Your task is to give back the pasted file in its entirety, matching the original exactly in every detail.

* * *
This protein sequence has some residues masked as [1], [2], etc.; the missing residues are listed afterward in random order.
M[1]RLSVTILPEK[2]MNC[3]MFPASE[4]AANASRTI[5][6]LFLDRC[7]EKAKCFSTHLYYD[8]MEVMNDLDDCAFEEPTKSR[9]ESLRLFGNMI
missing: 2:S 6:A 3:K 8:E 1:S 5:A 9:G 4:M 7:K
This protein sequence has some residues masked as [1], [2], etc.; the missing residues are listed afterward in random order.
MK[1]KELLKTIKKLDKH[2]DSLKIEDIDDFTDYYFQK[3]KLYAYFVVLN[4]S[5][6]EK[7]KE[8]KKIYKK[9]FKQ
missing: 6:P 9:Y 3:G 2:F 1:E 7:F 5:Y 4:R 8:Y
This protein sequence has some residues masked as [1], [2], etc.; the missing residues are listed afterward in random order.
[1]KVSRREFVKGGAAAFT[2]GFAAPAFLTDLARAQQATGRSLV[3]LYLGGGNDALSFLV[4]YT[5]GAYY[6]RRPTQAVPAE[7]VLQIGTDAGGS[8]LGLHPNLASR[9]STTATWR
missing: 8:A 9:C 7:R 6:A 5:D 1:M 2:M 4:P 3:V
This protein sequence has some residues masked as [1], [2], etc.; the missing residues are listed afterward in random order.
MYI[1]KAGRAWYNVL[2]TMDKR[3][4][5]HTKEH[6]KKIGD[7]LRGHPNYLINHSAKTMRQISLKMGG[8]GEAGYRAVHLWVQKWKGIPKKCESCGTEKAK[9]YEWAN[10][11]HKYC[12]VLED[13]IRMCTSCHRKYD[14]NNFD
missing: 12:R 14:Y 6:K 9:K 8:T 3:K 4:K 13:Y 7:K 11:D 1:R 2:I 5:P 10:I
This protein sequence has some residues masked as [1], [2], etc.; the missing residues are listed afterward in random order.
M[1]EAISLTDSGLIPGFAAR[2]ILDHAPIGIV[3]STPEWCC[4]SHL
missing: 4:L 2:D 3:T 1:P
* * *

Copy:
This protein sequence has some residues masked as [1], [2], etc.; the missing residues are listed afterward in random order.
M[1]RLSVTILPEK[2]MNC[3]MFPASE[4]AANASRTI[5][6]LFLDRC[7]EKAKCFSTHLYYD[8]MEVMNDLDDCAFEEPTKSR[9]ESLRLFGNMI
missing: 2:S 6:A 3:K 8:E 1:S 5:A 9:G 4:M 7:K
This protein sequence has some residues masked as [1], [2], etc.; the missing residues are listed afterward in random order.
MK[1]KELLKTIKKLDKH[2]DSLKIEDIDDFTDYYFQK[3]KLYAYFVVLN[4]S[5][6]EK[7]KE[8]KKIYKK[9]FKQ
missing: 6:P 9:Y 3:G 2:F 1:E 7:F 5:Y 4:R 8:Y
This protein sequence has some residues masked as [1], [2], etc.; the missing residues are listed afterward in random order.
[1]KVSRREFVKGGAAAFT[2]GFAAPAFLTDLARAQQATGRSLV[3]LYLGGGNDALSFLV[4]YT[5]GAYY[6]RRPTQAVPAE[7]VLQIGTDAGGS[8]LGLHPNLASR[9]STTATWR
missing: 8:A 9:C 7:R 6:A 5:D 1:M 2:M 4:P 3:V
This protein sequence has some residues masked as [1], [2], etc.; the missing residues are listed afterward in random order.
MYI[1]KAGRAWYNVL[2]TMDKR[3][4][5]HTKEH[6]KKIGD[7]LRGHPNYLINHSAKTMRQISLKMGG[8]GEAGYRAVHLWVQKWKGIPKKCESCGTEKAK[9]YEWAN[10][11]HKYC[12]VLED[13]IRMCTSCHRKYD[14]NNFD
missing: 12:R 14:Y 6:K 9:K 8:T 3:K 4:K 13:Y 7:K 11:D 1:R 2:I 5:P 10:I
This protein sequence has some residues masked as [1], [2], etc.; the missing residues are listed afterward in random order.
M[1]EAISLTDSGLIPGFAAR[2]ILDHAPIGIV[3]STPEWCC[4]SHL
missing: 4:L 2:D 3:T 1:P